Skip to main content

Paul Tchir

Q&A with a Fulbright-Hays Doctoral Dissertation Research Abroad (DDRA) Grantee

Tell us about your application process for Fulbright-Hays, what helped you stand-out from the crowd?

In applying for a Fulbright-Hays fellowship in support of my research on the history of modern sport in Egypt, I decided to abandon my previous framework for grants and write my application from scratch. In my proposal, therefore, I focused less on describing my topic and its importance from a broad perspective, and more on engaging the specific elements of my dissertation that would require me to be in London. In doing so, I framed my narrative around the questions that had been asked of me during my recent qualification exam.

Wychwood Brewery in Whitney, a small town near one of Paul’s research sites

I believe that it was this structure that gave my application an edge, more so than the uniqueness of my approach. Being able to provide detailed, specific information about all aspects of the project not only provides evidence that the ideas are developed enough to facilitate success, but demonstrates the researcher’s ability to collect, collate, and express information that is relevant to their thesis in a concise fashion.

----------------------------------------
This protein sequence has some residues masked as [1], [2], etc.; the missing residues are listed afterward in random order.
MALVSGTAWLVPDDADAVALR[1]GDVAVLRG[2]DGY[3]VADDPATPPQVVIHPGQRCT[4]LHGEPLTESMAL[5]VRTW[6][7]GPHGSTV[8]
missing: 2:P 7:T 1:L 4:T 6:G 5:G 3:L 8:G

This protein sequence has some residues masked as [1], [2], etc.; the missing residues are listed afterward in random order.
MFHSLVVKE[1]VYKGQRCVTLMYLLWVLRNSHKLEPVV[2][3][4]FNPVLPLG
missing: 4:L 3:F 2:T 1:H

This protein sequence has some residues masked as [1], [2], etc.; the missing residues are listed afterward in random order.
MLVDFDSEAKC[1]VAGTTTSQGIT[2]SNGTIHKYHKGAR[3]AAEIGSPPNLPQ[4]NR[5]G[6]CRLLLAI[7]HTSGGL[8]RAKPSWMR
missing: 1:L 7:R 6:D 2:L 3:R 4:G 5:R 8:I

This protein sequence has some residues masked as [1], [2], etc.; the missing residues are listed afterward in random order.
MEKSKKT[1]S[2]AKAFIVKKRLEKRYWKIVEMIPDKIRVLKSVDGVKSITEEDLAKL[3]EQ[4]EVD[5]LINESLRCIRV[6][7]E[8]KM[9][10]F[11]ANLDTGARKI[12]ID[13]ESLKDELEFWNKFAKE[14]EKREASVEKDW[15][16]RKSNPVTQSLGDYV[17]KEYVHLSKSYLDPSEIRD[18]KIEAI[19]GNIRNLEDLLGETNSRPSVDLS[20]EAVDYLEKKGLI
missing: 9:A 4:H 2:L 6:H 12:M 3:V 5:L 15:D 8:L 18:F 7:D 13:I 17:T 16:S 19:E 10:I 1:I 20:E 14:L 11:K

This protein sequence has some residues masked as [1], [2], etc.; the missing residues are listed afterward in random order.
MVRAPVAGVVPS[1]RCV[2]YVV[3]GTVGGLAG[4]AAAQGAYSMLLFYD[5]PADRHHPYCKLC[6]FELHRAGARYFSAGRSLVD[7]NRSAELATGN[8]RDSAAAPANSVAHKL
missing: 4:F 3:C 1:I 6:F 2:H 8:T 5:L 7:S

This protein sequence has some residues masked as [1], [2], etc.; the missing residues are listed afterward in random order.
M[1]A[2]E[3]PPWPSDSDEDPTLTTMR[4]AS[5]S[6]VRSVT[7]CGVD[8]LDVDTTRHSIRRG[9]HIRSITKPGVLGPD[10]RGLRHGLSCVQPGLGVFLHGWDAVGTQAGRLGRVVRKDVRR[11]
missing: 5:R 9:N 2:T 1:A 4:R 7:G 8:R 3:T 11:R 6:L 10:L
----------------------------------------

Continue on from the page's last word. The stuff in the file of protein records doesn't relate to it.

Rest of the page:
Upon my arrival in London, I discovered more material than I expected. My findings allowed me to integrate Egypt into the history of broader colonial developments and led me to rework the initial assumptions that guided my thesis. The best part of my fellowship was that it gave me the flexibility to explore lesser-known archives outside of London, allowing me to access diaries and other similar, personal accounts that provided unique insights into the sporting life of the period. Overall, my recommendation would be to treat the application process not as an additional task or separate process, but as an essential component of the process of developing and refining the ideas that shape the dissertation.